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  • Writer's pictureoriane

Dollars & Sense: Part I

Updated: Nov 13, 2020

If I had a nickel for every time a professional has said our budget was "plenty", only to later find out that plenty meant we had under-budgeted by at least double; I'd be a very rich woman.


Shortly after we put in an offer for Melrose (which was immediately accepted....ooops) I realized there was a significant lack of accessible information on this V V important matter for every day folks like you and me. From the onset the hours I spent scouring the internet in hopes of finding realistic cost estimates, resource links, and tips for vintage home renovations have been incalculable.


It's no shock that my once perfect 20/20 vision is blurred after endless 2 AM iPhone searches:

"two flat conversion cost-Chicago"

"gut rehab renovation cost-Chicago"

"how much does it cost to convert a 2 flat to a Single-Family Home?"

"2019 sq/ft construction costs-renovation"


While I did eventually find a couple of other "crazies" who had documented their journeys, the process was laborious. What's more, the most valuable information, the information that I desperately needed to confirm whether or not this dream was doable, was undisclosed.


Yooo hooo, BUDGET!? Are you out there?


Is everyone that does a project like this toting around seemingly endless bags of cash found at the base of their own, personal rainbow or plucked from the money tree growing in their backyard???


We all know discussing finances is uncomfortable. Talking about money is quite taboo and often creates uninvited judgement. I respect all the reasons to keep project budget information private, but it certainly didn't help me, it won't help you, and let's face it, in relation to a renovation it is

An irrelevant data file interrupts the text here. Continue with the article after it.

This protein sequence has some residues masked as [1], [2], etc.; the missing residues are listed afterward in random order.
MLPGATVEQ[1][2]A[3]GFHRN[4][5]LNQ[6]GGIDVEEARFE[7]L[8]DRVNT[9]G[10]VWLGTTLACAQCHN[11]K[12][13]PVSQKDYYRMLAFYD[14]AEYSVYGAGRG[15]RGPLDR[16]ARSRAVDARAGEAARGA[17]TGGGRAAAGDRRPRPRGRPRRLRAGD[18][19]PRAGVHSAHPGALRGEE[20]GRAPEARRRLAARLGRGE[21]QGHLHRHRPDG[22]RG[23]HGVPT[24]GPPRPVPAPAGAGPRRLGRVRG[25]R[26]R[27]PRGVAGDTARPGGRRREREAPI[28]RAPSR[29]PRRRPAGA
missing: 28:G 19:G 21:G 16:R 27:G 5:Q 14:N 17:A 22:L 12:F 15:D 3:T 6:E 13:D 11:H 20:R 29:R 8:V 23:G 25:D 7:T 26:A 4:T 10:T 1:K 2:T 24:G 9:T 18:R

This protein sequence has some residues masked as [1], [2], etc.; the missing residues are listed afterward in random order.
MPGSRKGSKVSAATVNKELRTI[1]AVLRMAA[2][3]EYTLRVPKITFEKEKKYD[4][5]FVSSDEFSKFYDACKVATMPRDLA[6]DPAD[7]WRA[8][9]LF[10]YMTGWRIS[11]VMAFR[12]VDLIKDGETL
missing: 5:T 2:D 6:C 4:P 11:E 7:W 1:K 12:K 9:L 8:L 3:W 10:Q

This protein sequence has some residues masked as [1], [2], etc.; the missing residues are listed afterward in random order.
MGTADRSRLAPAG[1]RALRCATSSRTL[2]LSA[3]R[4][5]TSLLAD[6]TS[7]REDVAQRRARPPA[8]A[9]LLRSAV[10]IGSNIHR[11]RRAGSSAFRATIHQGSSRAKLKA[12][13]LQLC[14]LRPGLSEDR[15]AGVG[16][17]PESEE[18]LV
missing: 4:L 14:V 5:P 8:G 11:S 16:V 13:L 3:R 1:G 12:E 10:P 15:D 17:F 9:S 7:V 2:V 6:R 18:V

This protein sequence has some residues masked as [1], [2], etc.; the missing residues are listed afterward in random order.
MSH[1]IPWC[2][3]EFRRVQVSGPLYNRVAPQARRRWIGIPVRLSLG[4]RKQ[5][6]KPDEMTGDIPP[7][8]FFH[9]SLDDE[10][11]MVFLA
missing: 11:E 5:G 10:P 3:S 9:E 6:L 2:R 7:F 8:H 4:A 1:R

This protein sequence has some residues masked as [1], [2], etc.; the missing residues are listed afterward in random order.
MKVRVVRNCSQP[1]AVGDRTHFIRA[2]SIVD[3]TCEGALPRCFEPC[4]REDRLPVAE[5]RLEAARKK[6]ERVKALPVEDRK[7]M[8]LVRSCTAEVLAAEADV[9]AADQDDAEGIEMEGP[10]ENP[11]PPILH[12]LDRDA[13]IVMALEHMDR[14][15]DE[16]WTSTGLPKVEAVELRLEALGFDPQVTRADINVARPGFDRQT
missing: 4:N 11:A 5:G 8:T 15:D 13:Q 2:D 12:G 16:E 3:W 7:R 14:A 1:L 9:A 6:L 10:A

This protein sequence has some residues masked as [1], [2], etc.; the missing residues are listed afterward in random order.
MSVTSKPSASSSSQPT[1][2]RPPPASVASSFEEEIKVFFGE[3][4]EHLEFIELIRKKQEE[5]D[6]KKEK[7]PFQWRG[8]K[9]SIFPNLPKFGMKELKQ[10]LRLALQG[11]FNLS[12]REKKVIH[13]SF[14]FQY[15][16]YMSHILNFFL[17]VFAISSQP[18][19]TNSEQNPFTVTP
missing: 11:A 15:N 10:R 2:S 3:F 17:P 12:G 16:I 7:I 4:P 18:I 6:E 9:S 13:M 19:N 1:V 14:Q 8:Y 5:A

the. most. important. factor.


In almost all cases knowing how much money you can or want to spend on a project determines whether or not it becomes a reality. Further, budgets often dictate logical vs. emotional design choices-a critical concept in decision making.


So, in the spirit of sharing information that was so difficult to acquire, I'm extinguishing the veil of secrecy in the hopes that fellow renovation nerds have a brighter flashlight as they head down the long, dark tunnel of vintage home renovation.


*Our goal with this renovation is to create a home that fits our community, personal needs and lifestyle. Our choices and budget might not be yours! Please be kind and refrain from passing judgement. Keep in mind that the information shared should be used as a guideline--- that pricing can change annually and is heavily determined by region, city, and material selection- especially in regards to fixtures and finishings. Budgets are subjective, moving targets. Everyone chooses to spend their money differently, and value can be placed on different aspects of every renovation.

 

Stay in your lane.

As my real estate agent loves to remind me, "staying in your lane" is of utmost importance when deciding on a renovation budget. The initial purchase price sets the foundation for your budget, with your ceiling being the potential resale value. I know this seems like common sense but it's very easy to get emotionally attached to a project and make decisions that might not yield long term benefit.


Simply put:

Probably don't spend more money on the house than you think you will be able to sell it for.


A sizable mortgage + renovation costs are a big financial burden to carry for any young couple so we have based our renovation budget and many design decisions on the principle that if we needed to leave lickity split due to a change in life circumstances we would be able to sell quickly for at least "break even".

 

Back to the budget.

Remember at beginning when I said double up?


When we first did a walk-through prior to purchase we asked the pro's if a $200K budget was doable. Though folks admitted it would be tight, not a "luxurious" budget, those same folks said, "Yes. It can be done."


Ahhh how cute!

We were such sweet, naive little babies back then; our dreams not yet squashed by the reality of a worldwide pandemic, rising labor prices and national lumber shortages.


We forged onward through the renovation wilderness, a false sense of confidence in tow as designed our dream house with an architect.